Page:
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Make Disciples of All Nations | Breaking Open the Word at Home

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After spending time with the Apostles after the Resurrection to prepare them for their mission, Jesus went back into heaven to get things ready for us. We need to remember that, just because he went to heaven, doesn’t mean he’s not still with us.

by Jen Schlameuss-Perry



Acts 1:1-11
“Men of Galilee, why are you standing there looking at the sky?

Psalm 47
God mounts his throne to shouts of joy: a blare of trumpets for the Lord.

Ephesians 1:17-23
May the eyes of your hearts be enlightened.

Matthew 28:16-20
Go, therefore, and make disciples of all nations.

You can read the full text of this Sunday’s readings here:

Scriptures for The Ascension of the Lord of Easter, Cycle A



When Luke tells the story of the Ascension, he uses words that sound familiar. He echoes the experience of the women at Jesus’ tomb when he had risen from the dead. Instead of addressing women and taking about the tomb, the angels say, “Men of Galilee, why are you standing there looking at the sky? This Jesus who has been taken up from you into heaven will return in the same way as you have seen him going into heaven.” In both situations the followers of Jesus couldn’t understand what was happening and needed it explained.

The letter to the Ephesians reminds us that Jesus is still in charge, and all things belong to him. Paul tells the Ephesians that he hopes that their hearts will understand what they need to do, that Jesus will help them in anything they’re called to, and what their reward will be when they join Jesus in heaven.

The Gospel says that the Apostles worshiped Jesus, “and they doubted.” It probably sounds surprising that they didn’t quite understand what Jesus was telling them, but the important thing is that they still did what they were supposed to, even though they didn’t fully understand. That’s what the Holy Spirit is for–to bring the understanding that gives us the rest of what we need to get the job done. They’re told to go and make disciples in every part of the world and to remember that when they go, they never go alone. Jesus is always with us.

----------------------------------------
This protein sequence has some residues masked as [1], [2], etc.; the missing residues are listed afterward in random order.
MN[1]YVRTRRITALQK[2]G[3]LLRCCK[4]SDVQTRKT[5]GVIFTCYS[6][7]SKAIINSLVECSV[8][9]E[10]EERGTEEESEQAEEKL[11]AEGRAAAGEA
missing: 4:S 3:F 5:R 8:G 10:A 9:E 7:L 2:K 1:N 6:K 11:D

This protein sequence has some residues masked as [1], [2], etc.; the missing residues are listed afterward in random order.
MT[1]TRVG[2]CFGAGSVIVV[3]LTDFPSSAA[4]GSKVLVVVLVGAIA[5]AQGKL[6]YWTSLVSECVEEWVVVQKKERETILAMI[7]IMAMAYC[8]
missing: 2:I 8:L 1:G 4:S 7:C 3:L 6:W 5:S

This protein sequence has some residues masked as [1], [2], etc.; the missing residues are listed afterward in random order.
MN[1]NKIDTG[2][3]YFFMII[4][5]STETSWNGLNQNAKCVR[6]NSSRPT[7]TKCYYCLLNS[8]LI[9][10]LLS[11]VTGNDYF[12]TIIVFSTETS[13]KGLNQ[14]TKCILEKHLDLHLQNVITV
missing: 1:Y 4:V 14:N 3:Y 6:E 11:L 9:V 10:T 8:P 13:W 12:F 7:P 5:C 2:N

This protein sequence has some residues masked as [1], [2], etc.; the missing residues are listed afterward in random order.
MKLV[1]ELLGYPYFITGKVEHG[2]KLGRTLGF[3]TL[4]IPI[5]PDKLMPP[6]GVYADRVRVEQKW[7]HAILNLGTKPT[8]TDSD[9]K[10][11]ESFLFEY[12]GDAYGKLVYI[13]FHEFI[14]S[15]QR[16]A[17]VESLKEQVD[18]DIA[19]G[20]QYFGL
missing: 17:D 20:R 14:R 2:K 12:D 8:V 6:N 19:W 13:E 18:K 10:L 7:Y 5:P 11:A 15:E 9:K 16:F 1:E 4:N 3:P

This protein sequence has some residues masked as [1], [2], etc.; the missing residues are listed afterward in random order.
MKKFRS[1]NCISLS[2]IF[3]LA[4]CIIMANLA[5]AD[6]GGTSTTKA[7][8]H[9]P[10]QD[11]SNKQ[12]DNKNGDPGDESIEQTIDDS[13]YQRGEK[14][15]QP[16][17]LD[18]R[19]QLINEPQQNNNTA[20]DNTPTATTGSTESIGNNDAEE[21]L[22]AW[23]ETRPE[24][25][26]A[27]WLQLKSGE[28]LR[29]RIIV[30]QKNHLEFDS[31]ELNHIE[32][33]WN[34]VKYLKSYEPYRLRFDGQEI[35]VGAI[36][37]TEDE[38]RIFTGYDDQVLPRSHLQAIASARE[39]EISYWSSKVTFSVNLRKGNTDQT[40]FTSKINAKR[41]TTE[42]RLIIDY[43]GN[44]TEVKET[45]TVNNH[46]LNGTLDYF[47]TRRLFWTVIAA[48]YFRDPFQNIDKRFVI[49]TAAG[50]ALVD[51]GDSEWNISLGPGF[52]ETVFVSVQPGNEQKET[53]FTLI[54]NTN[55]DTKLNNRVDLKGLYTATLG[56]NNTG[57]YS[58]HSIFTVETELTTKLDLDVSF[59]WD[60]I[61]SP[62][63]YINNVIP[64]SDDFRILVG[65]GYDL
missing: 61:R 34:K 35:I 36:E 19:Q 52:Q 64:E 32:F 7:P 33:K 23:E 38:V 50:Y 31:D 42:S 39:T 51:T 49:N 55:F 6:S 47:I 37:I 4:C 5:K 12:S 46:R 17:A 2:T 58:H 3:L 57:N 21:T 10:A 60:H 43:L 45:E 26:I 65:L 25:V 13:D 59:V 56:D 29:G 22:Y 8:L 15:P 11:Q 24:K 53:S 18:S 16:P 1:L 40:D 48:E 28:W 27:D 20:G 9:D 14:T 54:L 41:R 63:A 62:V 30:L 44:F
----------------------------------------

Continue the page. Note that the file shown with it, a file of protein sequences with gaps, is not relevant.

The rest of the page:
Is there anything that you were taught about God that you don’t understand? You’re not alone! Ask an adult if they can help you understand, but be patient with them if they’re confused, too.


One of the most important things about what we celebrate today is that we believe that Jesus will come back the way he went up. What do you think Jesus would think of the world if he came back now? What can you do to improve your little corner of the world?


What are some ways that you make disciples for Jesus? What are some practical ways that your family can bring the Gospel to every nation?


A little lectio

The ancient practice of prayerfully reflecting on bits of Scripture is known as lectio divina. Want to try it out with your family? Head over to Lectio Divina for Kids to find out how to adapt this prayer practice for your kids.


A little Bible study

Want to do a little Bible study with your kids? Here are some tips:

  • During Ordinary Time, the Church pairs the Old Testament and New Testament readings in a way that each sheds light on the other. Ask your kids to look for the common theme connecting the two readings. (Sometimes it’s obvious, sometimes it is subtle.) How does the “dialogue” between the readings help you understand them better?
  • Get a New American Bible, Revised Edition, and take a look at the footnotes for these readings. How do they change your understanding of what is going on?
  • Take a look at the context for the readings—what happens before, or after?
  • Read the NABRE’s introduction to the book of the Bible that the readings are taken from. How does that help you understand the readings?
  • If you don’t have a copy of the NABRE at home, you can view it online at the USCCB website at the Daily Readings web page. (The link will take you to today’s reading; click forward or backward on the dates to get to Sunday’s readings.)

For even more resources for breaking open this Sunday’s readings, head over to The Sunday Website.


The image for Breaking Open the Word at Home is taken from a 17th century illuminated manuscript by an anonymous (but very talented) artist. The text is from the beginning of the Book of Sirach, chapter 1, verses 1-12, which begins: “All wisdom is from the Lord and remains with him forever.”


Follow Jen Schlameuss-Perry:

Pastoral Associate

Jen is a massive fan of all things Sci-fi, Superheroes and Cartoons. These things, more than any other, occupy her mind & keyboard as she ponders them through the lens of her Catholic Faith. Jen is a Pastoral Associate for a Catholic Church, a wife, and mother of two boys.

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